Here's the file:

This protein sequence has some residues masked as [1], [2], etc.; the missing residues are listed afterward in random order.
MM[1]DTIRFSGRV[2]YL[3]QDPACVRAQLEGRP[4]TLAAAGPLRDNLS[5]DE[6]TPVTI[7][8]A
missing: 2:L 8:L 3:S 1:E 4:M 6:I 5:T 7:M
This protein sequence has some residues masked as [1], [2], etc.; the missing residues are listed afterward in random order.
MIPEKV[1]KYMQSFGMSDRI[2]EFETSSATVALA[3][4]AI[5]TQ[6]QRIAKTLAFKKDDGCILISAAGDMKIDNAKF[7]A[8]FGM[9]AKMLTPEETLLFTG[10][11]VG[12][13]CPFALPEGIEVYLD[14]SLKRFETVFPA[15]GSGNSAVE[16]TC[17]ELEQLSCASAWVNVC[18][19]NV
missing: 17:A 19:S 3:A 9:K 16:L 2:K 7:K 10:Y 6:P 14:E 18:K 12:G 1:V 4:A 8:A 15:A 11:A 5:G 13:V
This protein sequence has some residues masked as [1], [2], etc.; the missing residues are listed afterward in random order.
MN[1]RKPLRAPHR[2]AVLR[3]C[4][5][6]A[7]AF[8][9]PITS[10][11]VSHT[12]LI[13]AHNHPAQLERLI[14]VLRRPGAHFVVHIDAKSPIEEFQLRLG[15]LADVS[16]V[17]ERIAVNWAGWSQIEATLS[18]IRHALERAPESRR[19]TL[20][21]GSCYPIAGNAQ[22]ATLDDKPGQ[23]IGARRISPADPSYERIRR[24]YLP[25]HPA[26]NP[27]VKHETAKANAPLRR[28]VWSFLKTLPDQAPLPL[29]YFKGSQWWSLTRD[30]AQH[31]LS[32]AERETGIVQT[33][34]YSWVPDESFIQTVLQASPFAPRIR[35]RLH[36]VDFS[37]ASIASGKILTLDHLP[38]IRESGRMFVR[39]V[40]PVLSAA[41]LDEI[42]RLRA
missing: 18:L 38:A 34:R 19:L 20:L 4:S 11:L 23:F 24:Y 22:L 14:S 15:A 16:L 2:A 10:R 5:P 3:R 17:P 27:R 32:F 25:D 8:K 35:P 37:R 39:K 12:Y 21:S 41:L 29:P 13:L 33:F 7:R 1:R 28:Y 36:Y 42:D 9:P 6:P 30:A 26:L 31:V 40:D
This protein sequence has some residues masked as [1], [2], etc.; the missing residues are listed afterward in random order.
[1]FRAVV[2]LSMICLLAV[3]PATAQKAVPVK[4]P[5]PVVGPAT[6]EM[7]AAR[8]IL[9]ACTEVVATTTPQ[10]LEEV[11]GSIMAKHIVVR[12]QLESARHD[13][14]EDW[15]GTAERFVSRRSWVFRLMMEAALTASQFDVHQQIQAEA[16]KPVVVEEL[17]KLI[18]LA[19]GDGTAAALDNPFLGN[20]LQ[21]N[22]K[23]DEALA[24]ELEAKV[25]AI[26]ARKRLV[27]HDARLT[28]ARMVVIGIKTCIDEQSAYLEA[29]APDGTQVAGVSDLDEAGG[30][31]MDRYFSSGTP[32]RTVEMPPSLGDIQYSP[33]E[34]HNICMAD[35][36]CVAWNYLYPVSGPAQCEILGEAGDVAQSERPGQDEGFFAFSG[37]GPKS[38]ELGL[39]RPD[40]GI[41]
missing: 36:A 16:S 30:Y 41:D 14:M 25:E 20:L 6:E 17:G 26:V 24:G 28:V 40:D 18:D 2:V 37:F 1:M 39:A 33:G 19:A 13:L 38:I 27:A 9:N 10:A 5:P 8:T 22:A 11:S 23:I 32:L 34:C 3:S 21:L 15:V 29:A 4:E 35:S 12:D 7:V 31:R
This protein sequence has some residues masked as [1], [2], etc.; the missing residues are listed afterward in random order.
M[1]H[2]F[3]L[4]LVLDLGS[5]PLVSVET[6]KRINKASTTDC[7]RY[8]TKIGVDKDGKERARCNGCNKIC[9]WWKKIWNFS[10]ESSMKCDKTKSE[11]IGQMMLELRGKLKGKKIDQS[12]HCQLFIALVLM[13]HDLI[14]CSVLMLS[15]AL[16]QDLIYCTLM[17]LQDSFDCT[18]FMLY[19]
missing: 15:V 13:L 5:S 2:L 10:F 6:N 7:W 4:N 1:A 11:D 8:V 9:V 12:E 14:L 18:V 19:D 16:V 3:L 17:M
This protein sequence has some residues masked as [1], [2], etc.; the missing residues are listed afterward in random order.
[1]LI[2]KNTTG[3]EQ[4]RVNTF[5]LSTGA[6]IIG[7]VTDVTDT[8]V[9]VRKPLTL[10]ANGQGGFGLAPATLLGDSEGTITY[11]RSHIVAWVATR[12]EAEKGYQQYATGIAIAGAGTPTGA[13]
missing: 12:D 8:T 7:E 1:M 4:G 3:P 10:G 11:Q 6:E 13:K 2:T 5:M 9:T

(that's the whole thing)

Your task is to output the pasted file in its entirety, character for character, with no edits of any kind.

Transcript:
This protein sequence has some residues masked as [1], [2], etc.; the missing residues are listed afterward in random order.
MM[1]DTIRFSGRV[2]YL[3]QDPACVRAQLEGRP[4]TLAAAGPLRDNLS[5]DE[6]TPVTI[7][8]A
missing: 2:L 8:L 3:S 1:E 4:M 6:I 5:T 7:M
This protein sequence has some residues masked as [1], [2], etc.; the missing residues are listed afterward in random order.
MIPEKV[1]KYMQSFGMSDRI[2]EFETSSATVALA[3][4]AI[5]TQ[6]QRIAKTLAFKKDDGCILISAAGDMKIDNAKF[7]A[8]FGM[9]AKMLTPEETLLFTG[10][11]VG[12][13]CPFALPEGIEVYLD[14]SLKRFETVFPA[15]GSGNSAVE[16]TC[17]ELEQLSCASAWVNVC[18][19]NV
missing: 17:A 19:S 3:A 9:K 16:L 2:K 7:K 10:Y 6:P 14:E 18:K 12:G 1:V 4:A 8:A 15:A 11:A 5:G 13:V
This protein sequence has some residues masked as [1], [2], etc.; the missing residues are listed afterward in random order.
MN[1]RKPLRAPHR[2]AVLR[3]C[4][5][6]A[7]AF[8][9]PITS[10][11]VSHT[12]LI[13]AHNHPAQLERLI[14]VLRRPGAHFVVHIDAKSPIEEFQLRLG[15]LADVS[16]V[17]ERIAVNWAGWSQIEATLS[18]IRHALERAPESRR[19]TL[20][21]GSCYPIAGNAQ[22]ATLDDKPGQ[23]IGARRISPADPSYERIRR[24]YLP[25]HPA[26]NP[27]VKHETAKANAPLRR[28]VWSFLKTLPDQAPLPL[29]YFKGSQWWSLTRD[30]AQH[31]LS[32]AERETGIVQT[33][34]YSWVPDESFIQTVLQASPFAPRIR[35]RLH[36]VDFS[37]ASIASGKILTLDHLP[38]IRESGRMFVR[39]V[40]PVLSAA[41]LDEI[42]RLRA
missing: 18:L 38:A 34:R 19:L 20:L 4:S 11:L 23:F 24:Y 22:L 14:S 15:A 16:L 2:A 10:R 5:P 3:R 17:P 27:R 32:F 25:D 8:K 35:P 37:R 39:K 12:Y 21:S 41:L 29:P 13:L 33:F 7:R 1:R 28:Y 36:Y 42:D 9:P 6:P 30:A 26:L 31:V 40:D
This protein sequence has some residues masked as [1], [2], etc.; the missing residues are listed afterward in random order.
[1]FRAVV[2]LSMICLLAV[3]PATAQKAVPVK[4]P[5]PVVGPAT[6]EM[7]AAR[8]IL[9]ACTEVVATTTPQ[10]LEEV[11]GSIMAKHIVVR[12]QLESARHD[13][14]EDW[15]GTAERFVSRRSWVFRLMMEAALTASQFDVHQQIQAEA[16]KPVVVEEL[17]KLI[18]LA[19]GDGTAAALDNPFLGN[20]LQ[21]N[22]K[23]DEALA[24]ELEAKV[25]AI[26]ARKRLV[27]HDARLT[28]ARMVVIGIKTCIDEQSAYLEA[29]APDGTQVAGVSDLDEAGG[30][31]MDRYFSSGTP[32]RTVEMPPSLGDIQYSP[33]E[34]HNICMAD[35][36]CVAWNYLYPVSGPAQCEILGEAGDVAQSERPGQDEGFFAFSG[37]GPKS[38]ELGL[39]RPD[40]GI[41]
missing: 36:A 16:S 30:Y 41:D 14:M 25:E 20:L 6:E 17:G 26:V 24:G 28:V 40:D 18:D 2:V 37:F 1:M 39:A 33:G 19:A 13:L 38:I 27:A 9:N 10:A 5:P 8:T 22:A 11:S 23:I 32:L 34:C 3:S 21:L 15:V 29:A 4:E 35:S 12:D 7:V 31:R
This protein sequence has some residues masked as [1], [2], etc.; the missing residues are listed afterward in random order.
M[1]H[2]F[3]L[4]LVLDLGS[5]PLVSVET[6]KRINKASTTDC[7]RY[8]TKIGVDKDGKERARCNGCNKIC[9]WWKKIWNFS[10]ESSMKCDKTKSE[11]IGQMMLELRGKLKGKKIDQS[12]HCQLFIALVLM[13]HDLI[14]CSVLMLS[15]AL[16]QDLIYCTLM[17]LQDSFDCT[18]FMLY[19]
missing: 15:V 13:L 5:S 2:L 10:F 6:N 7:W 4:N 1:A 11:D 8:V 9:V 12:E 14:L 18:V 19:D 16:V 3:L 17:M
This protein sequence has some residues masked as [1], [2], etc.; the missing residues are listed afterward in random order.
[1]LI[2]KNTTG[3]EQ[4]RVNTF[5]LSTGA[6]IIG[7]VTDVTDT[8]V[9]VRKPLTL[10]ANGQGGFGLAPATLLGDSEGTITY[11]RSHIVAWVATR[12]EAEKGYQQYATGIAIAGAGTPTGA[13]
missing: 12:D 8:T 7:E 1:M 4:G 3:P 10:G 11:Q 6:E 13:K 2:T 5:M 9:T